[an error occurred while processing this directive]
BBC News
watch One-Minute World News
Last Updated: Thursday, 28 September 2006, 22:53 GMT 23:53 UK
'Richer' patients more attractive
Image of a GP consultation
The findings were based on 30 GPs
If you want the best treatment from your GP, make sure you look a million dollars, UK researchers suggest.

A study found GPs perceived affluent patients as more attractive than patients from deprived backgrounds.

The authors of the study, in a Royal Society of Medicine journal, say this could be one reason why richer patients tend to receive better care.

But GP leaders say it is important "not to jump to conclusions" and that GPs strive to provide an equitable service.

Money matters

Dr Dermot O'Reilly and colleagues at Queen's University in Belfast took photos of 300 affluent and disadvantaged patients from 15 GP surgeries in Northern Ireland.

The photos were then examined by 30 GPs from practices other than those used by the patients.

Patients from lower socioeconomic groups tend to have shorter consultations, receive less information, are less likely to get a prescription
Researcher Dr Dermot O'Reilly

Based on the images alone, GPs rated patients from higher socio-economic backgrounds as being more attractive than their poorer peers.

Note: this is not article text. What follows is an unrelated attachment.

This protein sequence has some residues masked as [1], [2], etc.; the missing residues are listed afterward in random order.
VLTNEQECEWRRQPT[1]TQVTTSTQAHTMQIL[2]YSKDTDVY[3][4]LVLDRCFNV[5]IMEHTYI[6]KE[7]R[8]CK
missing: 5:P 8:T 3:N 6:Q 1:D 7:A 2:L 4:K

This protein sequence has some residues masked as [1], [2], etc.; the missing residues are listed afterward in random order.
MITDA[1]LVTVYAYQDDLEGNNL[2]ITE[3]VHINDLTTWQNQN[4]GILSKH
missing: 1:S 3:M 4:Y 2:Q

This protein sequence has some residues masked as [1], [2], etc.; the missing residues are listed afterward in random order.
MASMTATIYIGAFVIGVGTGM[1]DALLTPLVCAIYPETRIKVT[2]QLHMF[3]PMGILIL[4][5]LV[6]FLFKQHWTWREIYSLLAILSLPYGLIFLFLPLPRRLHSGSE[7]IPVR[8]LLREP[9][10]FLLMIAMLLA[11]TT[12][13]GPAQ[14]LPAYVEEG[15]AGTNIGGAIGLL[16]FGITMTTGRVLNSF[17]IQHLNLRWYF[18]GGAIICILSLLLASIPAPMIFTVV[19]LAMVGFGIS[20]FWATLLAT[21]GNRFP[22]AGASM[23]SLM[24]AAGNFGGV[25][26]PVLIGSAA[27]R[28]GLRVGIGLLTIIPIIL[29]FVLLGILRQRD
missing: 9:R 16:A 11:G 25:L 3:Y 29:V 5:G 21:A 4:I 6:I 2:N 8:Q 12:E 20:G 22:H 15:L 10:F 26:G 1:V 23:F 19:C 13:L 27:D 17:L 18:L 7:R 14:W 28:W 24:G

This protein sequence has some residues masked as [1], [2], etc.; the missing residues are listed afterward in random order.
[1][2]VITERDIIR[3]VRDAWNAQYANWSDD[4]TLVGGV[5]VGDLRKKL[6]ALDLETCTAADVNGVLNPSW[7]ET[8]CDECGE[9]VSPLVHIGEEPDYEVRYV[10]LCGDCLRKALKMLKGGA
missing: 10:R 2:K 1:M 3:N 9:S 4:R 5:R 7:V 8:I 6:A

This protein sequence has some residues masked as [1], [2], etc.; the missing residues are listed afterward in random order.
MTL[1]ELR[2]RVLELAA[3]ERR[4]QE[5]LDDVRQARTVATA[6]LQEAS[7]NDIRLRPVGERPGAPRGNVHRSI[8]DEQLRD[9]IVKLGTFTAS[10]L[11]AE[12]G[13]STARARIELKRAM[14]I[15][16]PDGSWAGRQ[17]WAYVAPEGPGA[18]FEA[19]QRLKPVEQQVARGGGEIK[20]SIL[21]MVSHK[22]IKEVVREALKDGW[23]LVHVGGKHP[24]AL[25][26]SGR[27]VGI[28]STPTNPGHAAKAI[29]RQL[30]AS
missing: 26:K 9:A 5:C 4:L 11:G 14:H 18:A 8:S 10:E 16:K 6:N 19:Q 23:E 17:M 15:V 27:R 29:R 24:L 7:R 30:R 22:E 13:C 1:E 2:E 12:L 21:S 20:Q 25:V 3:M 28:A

Younger patients were also rated as more attractive than older patients.

The average difference in measures of attractiveness between affluent and deprived patients was the equivalent of 30 years - the difference between someone aged 30 and someone aged 60.

The difference was also more pronounced among the GPs working in the most socio-economically deprived areas.


Dr O'Reilly said: "We know that patients from lower socio-economic groups tend to have shorter consultations, receive less information, are less likely to get a prescription or to be referred to specialist care than the more affluent.

"While it is unfortunate that we judge people on their appearance, the psychology literature shows that humans are conditioned to do so.

"Our study has found that this also occurs during the patient/doctor encounter."

He said GPs and health workers should be aware of this potential bias and try to offset it to ensure that deprived patients are not inadvertently further disadvantaged.

Professor Mayur Lakhani, chairman of the Royal College of General Practitioners, said: "We must not jump to conclusions.

"I want to reassure the public that GPs take seriously their duty to provide patients with high quality care irrespective of their background. Good general practice has an important role in helping the disadvantaged."

But he added: "We must, however, remain vigilant about the issue to ensure that the NHS does everything possible to reduce health inequalities."

GPs 'are providing better care'
28 Sep 06 |  Health


The BBC is not responsible for the content of external internet sites

Has China's housing bubble burst?
How the world's oldest clove tree defied an empire
Why Royal Ballet principal Sergei Polunin quit


Americas Africa Europe Middle East South Asia Asia Pacific